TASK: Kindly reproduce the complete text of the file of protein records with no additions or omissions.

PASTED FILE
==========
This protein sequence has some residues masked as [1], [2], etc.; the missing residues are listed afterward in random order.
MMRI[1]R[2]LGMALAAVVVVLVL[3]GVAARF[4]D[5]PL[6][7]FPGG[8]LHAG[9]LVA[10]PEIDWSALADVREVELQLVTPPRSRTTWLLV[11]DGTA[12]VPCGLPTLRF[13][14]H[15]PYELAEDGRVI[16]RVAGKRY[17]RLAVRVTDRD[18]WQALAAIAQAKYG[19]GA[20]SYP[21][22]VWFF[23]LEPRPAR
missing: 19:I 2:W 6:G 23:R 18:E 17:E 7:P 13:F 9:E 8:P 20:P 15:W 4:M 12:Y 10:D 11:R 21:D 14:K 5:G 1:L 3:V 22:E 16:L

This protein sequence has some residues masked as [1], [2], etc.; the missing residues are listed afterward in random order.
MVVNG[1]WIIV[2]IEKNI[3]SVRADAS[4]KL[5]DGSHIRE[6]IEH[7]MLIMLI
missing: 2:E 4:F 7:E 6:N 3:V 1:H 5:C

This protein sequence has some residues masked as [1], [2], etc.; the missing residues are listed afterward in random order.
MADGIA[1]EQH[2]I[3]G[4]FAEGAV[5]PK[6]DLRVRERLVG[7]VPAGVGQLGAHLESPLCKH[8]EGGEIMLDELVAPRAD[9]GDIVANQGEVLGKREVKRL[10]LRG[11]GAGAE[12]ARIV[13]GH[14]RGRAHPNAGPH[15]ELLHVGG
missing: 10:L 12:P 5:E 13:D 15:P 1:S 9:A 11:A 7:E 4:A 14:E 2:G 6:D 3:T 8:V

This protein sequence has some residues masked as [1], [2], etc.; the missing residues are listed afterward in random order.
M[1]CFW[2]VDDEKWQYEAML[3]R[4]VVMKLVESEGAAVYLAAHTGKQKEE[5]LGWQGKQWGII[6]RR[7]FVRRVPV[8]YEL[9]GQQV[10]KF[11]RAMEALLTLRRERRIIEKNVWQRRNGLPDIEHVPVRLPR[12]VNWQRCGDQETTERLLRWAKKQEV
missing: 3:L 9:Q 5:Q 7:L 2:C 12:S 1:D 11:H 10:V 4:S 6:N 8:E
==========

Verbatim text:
This protein sequence has some residues masked as [1], [2], etc.; the missing residues are listed afterward in random order.
MMRI[1]R[2]LGMALAAVVVVLVL[3]GVAARF[4]D[5]PL[6][7]FPGG[8]LHAG[9]LVA[10]PEIDWSALADVREVELQLVTPPRSRTTWLLV[11]DGTA[12]VPCGLPTLRF[13][14]H[15]PYELAEDGRVI[16]RVAGKRY[17]RLAVRVTDRD[18]WQALAAIAQAKYG[19]GA[20]SYP[21][22]VWFF[23]LEPRPAR
missing: 19:I 2:W 6:G 23:R 18:E 17:E 7:P 13:F 9:E 8:P 20:P 15:W 4:M 12:Y 10:D 11:R 21:D 14:K 5:G 1:L 3:V 22:E 16:L

This protein sequence has some residues masked as [1], [2], etc.; the missing residues are listed afterward in random order.
MVVNG[1]WIIV[2]IEKNI[3]SVRADAS[4]KL[5]DGSHIRE[6]IEH[7]MLIMLI
missing: 2:E 4:F 7:E 6:N 3:V 1:H 5:C

This protein sequence has some residues masked as [1], [2], etc.; the missing residues are listed afterward in random order.
MADGIA[1]EQH[2]I[3]G[4]FAEGAV[5]PK[6]DLRVRERLVG[7]VPAGVGQLGAHLESPLCKH[8]EGGEIMLDELVAPRAD[9]GDIVANQGEVLGKREVKRL[10]LRG[11]GAGAE[12]ARIV[13]GH[14]RGRAHPNAGPH[15]ELLHVGG
missing: 10:L 12:P 5:E 13:D 15:P 1:S 9:A 11:A 7:E 4:A 14:E 2:G 6:D 3:T 8:V

This protein sequence has some residues masked as [1], [2], etc.; the missing residues are listed afterward in random order.
M[1]CFW[2]VDDEKWQYEAML[3]R[4]VVMKLVESEGAAVYLAAHTGKQKEE[5]LGWQGKQWGII[6]RR[7]FVRRVPV[8]YEL[9]GQQV[10]KF[11]RAMEALLTLRRERRIIEKNVWQRRNGLPDIEHVPVRLPR[12]VNWQRCGDQETTERLLRWAKKQEV
missing: 3:L 9:Q 5:Q 7:L 2:C 12:S 1:D 11:H 10:V 4:S 6:N 8:E